IN THE UNITED STATES DISTRICT COURT FOR THE WESTERN DISTRICT OF PENNSYLVANIA
September 10, 2008
HORACE MANN INSURANCE COMPANY, PLAINTIFF,
ROBERT ALBEN, MARIE ANN MCDONALD, DEFENDANTS.
The opinion of the court was delivered by: Arthur J. Schwab United States District Judge
Before the Court in this declaratory judgment action are cross-motions for summary judgment*fn1 filed on behalf of plaintiff, Horace Mann Insurance Company ("Horace Mann" or "insurer") and defendants Robert Alben and Marie Ann McDonald for underinsured motorist benefits under a policy of insurance issued for a 2003 Chrysler PT Cruiser owned and financed by both defendants and issued to Ms. McDonald as "insured," but listing both her and Mr. Alben, her live-in companion, on the declarations page as "listed drivers." Although the Court finds and declares that defendant Alben is not covered under the terms of the policy for underinsured motorist benefits, Pennsylvania's "reasonable expectations of the insured" doctrine nevertheless estops plaintiff from denying such benefits under all of the circumstances, because defendants reasonably expected that they had purchased such insurance for both listed drivers from Horace Mann's agent, the Mitchell Agency.
II. Factual Background
Unless otherwise indicated, the following facts are not in dispute.
A. The Insurance Relationship and Policy
Defendant McDonald has purchased automobile insurance from Horace Mann since the 1980's, initially through its agent Patricia Wolfe and then, commencing in 1990, through agent Wolfe's successor, Randy L. Mitchell, an employee and "captive" agent for Horace Mann, and his Mitchell Agency. All contacts between defendant McDonald and the Mitchell Agency regarding the purchase and changing of insurance policies were by telephone with members of the Mitchell Agency's staff.
In 2001, Ms. McDonald was the registered owner of a 1989 Pontiac and was the named insured on an insurance policy on the vehicle issued by Horace Mann through the Mitchell Agency. Since at least November 2001, Horace Mann and the Mitchell Agency were advised and knew that Mr. Alben lived with Ms. McDonald. Mr. Alben is not related to Ms. McDonald by blood, marriage or adoption.
On or about November 20, 2001, Ms. McDonald telephoned the Mitchell Agency to have Mr. Alben added as a driver to that insurance policy, and Horace Mann issued an amended declarations page adding him as a "listed driver." Ms. McDonald asserts that she advised the Mitchell Agency that Mr. Alben would be using the vehicle on a regular basis; plaintiff denies that the Mitchell Agency or Horace Mann were advised that he would be using the Pontiac on a "regular basis," although plaintiff's agents do not have evidence specifically contradicting defendants' "regular basis" assertions. In any event, this factual dispute is not material for purposes of the summary judgment motions.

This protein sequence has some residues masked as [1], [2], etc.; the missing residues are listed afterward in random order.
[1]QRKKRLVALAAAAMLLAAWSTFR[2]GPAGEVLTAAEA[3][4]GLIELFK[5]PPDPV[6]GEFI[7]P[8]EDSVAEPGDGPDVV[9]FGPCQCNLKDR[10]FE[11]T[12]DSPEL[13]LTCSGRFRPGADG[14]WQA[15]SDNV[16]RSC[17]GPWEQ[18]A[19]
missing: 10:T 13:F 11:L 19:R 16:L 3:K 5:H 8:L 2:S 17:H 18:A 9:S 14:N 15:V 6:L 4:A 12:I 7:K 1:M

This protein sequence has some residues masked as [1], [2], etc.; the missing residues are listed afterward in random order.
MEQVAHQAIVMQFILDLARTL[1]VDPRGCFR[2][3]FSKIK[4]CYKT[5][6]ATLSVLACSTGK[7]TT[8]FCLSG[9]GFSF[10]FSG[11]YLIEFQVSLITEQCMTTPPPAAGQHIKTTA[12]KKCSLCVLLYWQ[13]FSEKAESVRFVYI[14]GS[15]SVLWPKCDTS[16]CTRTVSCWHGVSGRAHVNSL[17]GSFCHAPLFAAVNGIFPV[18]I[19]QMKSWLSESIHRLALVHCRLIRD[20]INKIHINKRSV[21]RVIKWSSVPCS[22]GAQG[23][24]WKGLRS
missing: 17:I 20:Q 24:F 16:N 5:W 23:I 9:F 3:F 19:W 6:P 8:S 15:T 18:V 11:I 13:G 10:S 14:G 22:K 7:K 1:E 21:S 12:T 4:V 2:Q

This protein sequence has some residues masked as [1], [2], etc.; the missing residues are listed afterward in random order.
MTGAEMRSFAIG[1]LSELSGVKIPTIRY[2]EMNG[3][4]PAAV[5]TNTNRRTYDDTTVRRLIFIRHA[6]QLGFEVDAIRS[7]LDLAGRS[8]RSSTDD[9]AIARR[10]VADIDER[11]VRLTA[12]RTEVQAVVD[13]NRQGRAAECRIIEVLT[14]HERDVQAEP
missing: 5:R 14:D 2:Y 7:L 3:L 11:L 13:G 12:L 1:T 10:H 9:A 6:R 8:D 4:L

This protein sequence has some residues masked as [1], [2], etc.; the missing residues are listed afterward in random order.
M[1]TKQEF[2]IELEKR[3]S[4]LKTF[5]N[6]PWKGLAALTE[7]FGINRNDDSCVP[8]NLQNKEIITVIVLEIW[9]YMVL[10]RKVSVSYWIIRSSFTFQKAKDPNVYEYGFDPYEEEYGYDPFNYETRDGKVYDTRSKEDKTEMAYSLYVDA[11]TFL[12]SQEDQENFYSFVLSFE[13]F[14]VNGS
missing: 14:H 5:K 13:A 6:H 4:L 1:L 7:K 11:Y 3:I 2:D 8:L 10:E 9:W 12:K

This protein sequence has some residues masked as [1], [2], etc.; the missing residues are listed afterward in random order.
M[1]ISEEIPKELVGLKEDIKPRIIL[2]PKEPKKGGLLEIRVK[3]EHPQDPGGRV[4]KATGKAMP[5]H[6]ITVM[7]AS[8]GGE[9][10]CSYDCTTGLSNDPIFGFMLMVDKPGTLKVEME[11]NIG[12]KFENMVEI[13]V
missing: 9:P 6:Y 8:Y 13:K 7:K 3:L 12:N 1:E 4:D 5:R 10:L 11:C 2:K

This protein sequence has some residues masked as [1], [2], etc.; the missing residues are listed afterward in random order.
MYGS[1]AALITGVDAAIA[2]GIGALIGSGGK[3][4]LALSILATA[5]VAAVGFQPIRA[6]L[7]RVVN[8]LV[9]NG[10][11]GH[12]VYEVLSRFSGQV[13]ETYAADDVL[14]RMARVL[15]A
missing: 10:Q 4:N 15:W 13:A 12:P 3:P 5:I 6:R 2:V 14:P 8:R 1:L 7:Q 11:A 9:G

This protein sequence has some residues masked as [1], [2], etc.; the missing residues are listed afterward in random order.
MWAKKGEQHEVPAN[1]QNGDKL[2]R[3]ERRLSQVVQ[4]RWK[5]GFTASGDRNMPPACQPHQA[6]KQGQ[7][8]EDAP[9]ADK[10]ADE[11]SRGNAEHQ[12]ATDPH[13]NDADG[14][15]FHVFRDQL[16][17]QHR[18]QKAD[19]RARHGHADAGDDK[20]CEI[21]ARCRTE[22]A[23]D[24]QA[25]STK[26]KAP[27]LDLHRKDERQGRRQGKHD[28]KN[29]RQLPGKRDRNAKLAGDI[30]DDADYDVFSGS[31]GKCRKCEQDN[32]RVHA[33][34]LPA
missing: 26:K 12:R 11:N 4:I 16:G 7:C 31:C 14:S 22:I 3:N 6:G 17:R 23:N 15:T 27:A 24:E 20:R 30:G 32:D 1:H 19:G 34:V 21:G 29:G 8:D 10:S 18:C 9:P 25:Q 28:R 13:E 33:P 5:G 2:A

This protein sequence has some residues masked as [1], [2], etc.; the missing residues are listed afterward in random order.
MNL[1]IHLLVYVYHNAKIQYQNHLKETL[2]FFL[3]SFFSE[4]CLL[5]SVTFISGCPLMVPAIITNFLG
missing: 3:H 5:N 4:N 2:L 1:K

On July 2, 2003, defendants jointly purchased a 2003 Chrysler PT Cruiser; title to the vehicle was registered in both defendants' names, and financing was obtained in both names. On July 1st and 2nd, defendant McDonald made at least two telephone calls to the Mitchell Agency to arrange for automobile insurance for the PT Cruiser. Ms. McDonald testified in her deposition that she advised staff at the Mitchell Agency at least twice that "Robert and I" were purchasing the PT Cruiser jointly; plaintiff denies that it knew that Ms. McDonald and Robert Alben were joint owners of the PT Cruiser because it has no record of any such telephone calls or the content of such calls, although it offers no evidence specifically disputing this assertion. See Plaintiff's Response to Defendants' Concise Statement of Material Facts and Additional Material Facts (doc. no. 38), Answer to ¶ 13.
Shortly thereafter, plaintiff issued a policy of insurance for the PT Cruiser, transferring the same coverage from the 1989 Pontiac to the new car.*fn2 The Complaint for Declaratory Judgment (doc. no. 1) attaches the policy as Exhibit A. The "Amended Declaration" page, inter alia, declares that Horace Mann has issued a "Continuous Renewal Policy," namely, "Readable Car Policy No. 37-23992470" on the PT Cruiser with "Underinsured Motor-Vehicle-Stacked Bodily Injury" insurance in the amount of $100,000 per person / $300,000 per accident; identifies "McDonald, Marie Ann" in the box for "Insured"; and declares the "Listed Driver(s)" as "McDonald, Marie Ann (Classed Driver) [-] Alben, Robert." Subsequently, Horace Mann issued an insurance card to Ms. McDonald listing her as the "insured."
The critical terms of the policy are as follows: The Uninsured/Underinsured Motor Vehicle coverage provisions of the policy provide that Horace Mann "will pay damages which an insured is legally entitled to recover from the owner or operator of either an uninsured motor vehicle or underinsured motor vehicle, but not both, because of bodily injury: 1. sustained by an insured; and 2. caused by an accident." Bolded terms are defined in the policy, which also provides that "Insured as used in this section means: 1. you; 2. your relatives; 3. Any other person who, at the time of the accident, is occupying: a. your car, a temporary substitute car, or a newly acquired car . . . b. a car not owned by you or any relative, but driven by you . . . ." (UM/UIM Amendatory Endorsement; CC-N04PA1(7-96)). The Policy defines "Relative" to mean "a person related to you by blood, marriage or adoption who lives with you. It includes your unmarried and dependant child who is away at school." (Defined Words, CC-N00PA1(5-89)).
B. The Accident
On October 14, 2003, Robert Alben was involved in an automobile-truck accident in the State of Ohio and sustained serious injuries while driving a tractor-trailer owned and insured by his employer, R&L Transfer, Inc., during the course of his employment. Following settlement of the tort action, Robert Alben submitted a claim for underinsured motorist benefits under the policy of insurance issued by Horace Mann and covering the 2003 Chrysler PT Cruiser owned by Robert Alben and Marie McDonald. Horace Mann denied this claim because he was not an "insured" as defined in the policy, and so was ineligible for underinsured motorist benefits.